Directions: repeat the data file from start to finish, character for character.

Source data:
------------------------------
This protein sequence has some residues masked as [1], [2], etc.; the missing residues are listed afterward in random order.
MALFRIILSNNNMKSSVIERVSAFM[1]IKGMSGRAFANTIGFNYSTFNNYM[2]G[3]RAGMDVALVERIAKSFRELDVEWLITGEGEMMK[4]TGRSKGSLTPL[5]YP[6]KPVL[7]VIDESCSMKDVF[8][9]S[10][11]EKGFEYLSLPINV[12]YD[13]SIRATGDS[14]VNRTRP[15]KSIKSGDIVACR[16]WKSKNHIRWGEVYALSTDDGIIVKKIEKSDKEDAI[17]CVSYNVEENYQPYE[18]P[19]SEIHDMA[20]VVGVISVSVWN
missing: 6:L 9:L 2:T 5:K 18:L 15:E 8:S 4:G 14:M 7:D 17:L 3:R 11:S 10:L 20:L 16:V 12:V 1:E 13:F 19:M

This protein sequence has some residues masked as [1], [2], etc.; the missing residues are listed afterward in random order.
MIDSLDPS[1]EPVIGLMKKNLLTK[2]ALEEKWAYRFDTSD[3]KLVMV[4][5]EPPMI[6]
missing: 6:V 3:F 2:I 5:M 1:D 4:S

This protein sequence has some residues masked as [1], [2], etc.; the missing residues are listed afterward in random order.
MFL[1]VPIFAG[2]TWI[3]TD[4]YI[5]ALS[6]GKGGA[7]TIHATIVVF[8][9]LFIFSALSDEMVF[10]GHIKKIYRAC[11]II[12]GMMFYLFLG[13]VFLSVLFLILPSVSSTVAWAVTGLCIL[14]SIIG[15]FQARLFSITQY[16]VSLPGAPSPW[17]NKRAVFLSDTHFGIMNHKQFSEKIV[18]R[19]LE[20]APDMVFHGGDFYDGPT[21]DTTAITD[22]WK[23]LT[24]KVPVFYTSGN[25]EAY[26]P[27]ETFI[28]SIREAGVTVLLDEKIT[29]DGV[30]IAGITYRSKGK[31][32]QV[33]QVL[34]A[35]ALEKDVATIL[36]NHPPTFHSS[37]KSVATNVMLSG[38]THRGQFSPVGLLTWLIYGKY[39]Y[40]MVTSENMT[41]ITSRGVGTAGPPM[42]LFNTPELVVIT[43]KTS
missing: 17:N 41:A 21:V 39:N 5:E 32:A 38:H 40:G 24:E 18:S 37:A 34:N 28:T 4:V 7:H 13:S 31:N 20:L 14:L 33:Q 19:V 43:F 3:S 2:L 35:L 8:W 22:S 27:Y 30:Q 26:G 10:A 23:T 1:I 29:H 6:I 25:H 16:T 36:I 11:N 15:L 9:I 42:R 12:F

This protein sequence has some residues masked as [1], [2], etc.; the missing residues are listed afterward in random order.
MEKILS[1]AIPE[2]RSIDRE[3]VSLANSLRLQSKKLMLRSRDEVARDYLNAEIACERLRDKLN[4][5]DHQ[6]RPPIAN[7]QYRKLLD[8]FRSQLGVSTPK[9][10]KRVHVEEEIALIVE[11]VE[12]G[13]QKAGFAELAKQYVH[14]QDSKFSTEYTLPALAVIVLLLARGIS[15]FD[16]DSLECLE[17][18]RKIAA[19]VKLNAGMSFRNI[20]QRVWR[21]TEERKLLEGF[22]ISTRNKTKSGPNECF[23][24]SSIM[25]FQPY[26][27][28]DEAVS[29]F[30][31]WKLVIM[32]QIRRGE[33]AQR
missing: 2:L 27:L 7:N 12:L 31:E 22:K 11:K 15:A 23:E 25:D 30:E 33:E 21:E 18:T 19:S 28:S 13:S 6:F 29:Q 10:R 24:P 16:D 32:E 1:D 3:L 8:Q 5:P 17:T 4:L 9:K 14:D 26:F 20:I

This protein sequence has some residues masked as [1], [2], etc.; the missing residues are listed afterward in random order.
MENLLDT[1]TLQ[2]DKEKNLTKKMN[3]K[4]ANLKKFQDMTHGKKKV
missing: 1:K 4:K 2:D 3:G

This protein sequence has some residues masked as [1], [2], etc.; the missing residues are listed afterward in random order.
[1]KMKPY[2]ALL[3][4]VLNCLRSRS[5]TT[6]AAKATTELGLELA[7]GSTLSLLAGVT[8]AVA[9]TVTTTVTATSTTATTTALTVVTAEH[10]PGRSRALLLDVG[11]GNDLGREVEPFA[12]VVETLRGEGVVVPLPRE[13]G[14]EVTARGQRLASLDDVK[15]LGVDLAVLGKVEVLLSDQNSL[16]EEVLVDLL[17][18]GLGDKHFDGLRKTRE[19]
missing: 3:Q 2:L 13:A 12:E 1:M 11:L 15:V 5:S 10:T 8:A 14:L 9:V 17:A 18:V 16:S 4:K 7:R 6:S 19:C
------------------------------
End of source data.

This protein sequence has some residues masked as [1], [2], etc.; the missing residues are listed afterward in random order.
MALFRIILSNNNMKSSVIERVSAFM[1]IKGMSGRAFANTIGFNYSTFNNYM[2]G[3]RAGMDVALVERIAKSFRELDVEWLITGEGEMMK[4]TGRSKGSLTPL[5]YP[6]KPVL[7]VIDESCSMKDVF[8][9]S[10][11]EKGFEYLSLPINV[12]YD[13]SIRATGDS[14]VNRTRP[15]KSIKSGDIVACR[16]WKSKNHIRWGEVYALSTDDGIIVKKIEKSDKEDAI[17]CVSYNVEENYQPYE[18]P[19]SEIHDMA[20]VVGVISVSVWN
missing: 6:L 9:L 2:T 5:K 18:L 15:E 8:S 4:G 14:M 7:D 17:L 3:R 11:S 10:L 20:L 16:V 12:V 1:E 13:F 19:M

This protein sequence has some residues masked as [1], [2], etc.; the missing residues are listed afterward in random order.
MIDSLDPS[1]EPVIGLMKKNLLTK[2]ALEEKWAYRFDTSD[3]KLVMV[4][5]EPPMI[6]
missing: 6:V 3:F 2:I 5:M 1:D 4:S

This protein sequence has some residues masked as [1], [2], etc.; the missing residues are listed afterward in random order.
MFL[1]VPIFAG[2]TWI[3]TD[4]YI[5]ALS[6]GKGGA[7]TIHATIVVF[8][9]LFIFSALSDEMVF[10]GHIKKIYRAC[11]II[12]GMMFYLFLG[13]VFLSVLFLILPSVSSTVAWAVTGLCIL[14]SIIG[15]FQARLFSITQY[16]VSLPGAPSPW[17]NKRAVFLSDTHFGIMNHKQFSEKIV[18]R[19]LE[20]APDMVFHGGDFYDGPT[21]DTTAITD[22]WK[23]LT[24]KVPVFYTSGN[25]EAY[26]P[27]ETFI[28]SIREAGVTVLLDEKIT[29]DGV[30]IAGITYRSKGK[31][32]QV[33]QVL[34]A[35]ALEKDVATIL[36]NHPPTFHSS[37]KSVATNVMLSG[38]THRGQFSPVGLLTWLIYGKY[39]Y[40]MVTSENMT[41]ITSRGVGTAGPPM[42]LFNTPELVVIT[43]KTS
missing: 17:N 41:A 21:V 39:N 5:E 32:A 38:H 40:G 24:E 18:S 37:A 34:N 28:T 4:V 7:H 13:S 31:N 20:L 14:L 33:Q 19:V 43:F 3:S 2:L 35:L 8:W 22:S 27:Y 30:Q 26:G 10:A 23:T 1:I 29:H 6:I 25:H 16:T 36:I 11:N 15:L 9:I 42:R 12:F

This protein sequence has some residues masked as [1], [2], etc.; the missing residues are listed afterward in random order.
MEKILS[1]AIPE[2]RSIDRE[3]VSLANSLRLQSKKLMLRSRDEVARDYLNAEIACERLRDKLN[4][5]DHQ[6]RPPIAN[7]QYRKLLD[8]FRSQLGVSTPK[9][10]KRVHVEEEIALIVE[11]VE[12]G[13]QKAGFAELAKQYVH[14]QDSKFSTEYTLPALAVIVLLLARGIS[15]FD[16]DSLECLE[17][18]RKIAA[19]VKLNAGMSFRNI[20]QRVWR[21]TEERKLLEGF[22]ISTRNKTKSGPNECF[23][24]SSIM[25]FQPY[26][27][28]DEAVS[29]F[30][31]WKLVIM[32]QIRRGE[33]AQR
missing: 2:L 27:L 7:N 12:L 31:E 22:K 11:K 15:A 23:E 25:D 30:E 33:E 21:E 18:T 19:S 28:S 13:S 6:F 29:Q 10:R 24:P 16:D 32:E 1:D 3:L 8:Q 5:P 17:T 4:L 9:K 14:D 26:F 20:I

This protein sequence has some residues masked as [1], [2], etc.; the missing residues are listed afterward in random order.
MENLLDT[1]TLQ[2]DKEKNLTKKMN[3]K[4]ANLKKFQDMTHGKKKV
missing: 1:K 4:K 2:D 3:G

This protein sequence has some residues masked as [1], [2], etc.; the missing residues are listed afterward in random order.
[1]KMKPY[2]ALL[3][4]VLNCLRSRS[5]TT[6]AAKATTELGLELA[7]GSTLSLLAGVT[8]AVA[9]TVTTTVTATSTTATTTALTVVTAEH[10]PGRSRALLLDVG[11]GNDLGREVEPFA[12]VVETLRGEGVVVPLPRE[13]G[14]EVTARGQRLASLDDVK[15]LGVDLAVLGKVEVLLSDQNSL[16]EEVLVDLL[17][18]GLGDKHFDGLRKTRE[19]
missing: 3:Q 2:L 13:A 12:E 1:M 11:L 15:V 5:S 10:T 8:A 14:L 9:V 17:A 18:V 16:S 4:K 7:R 6:S 19:C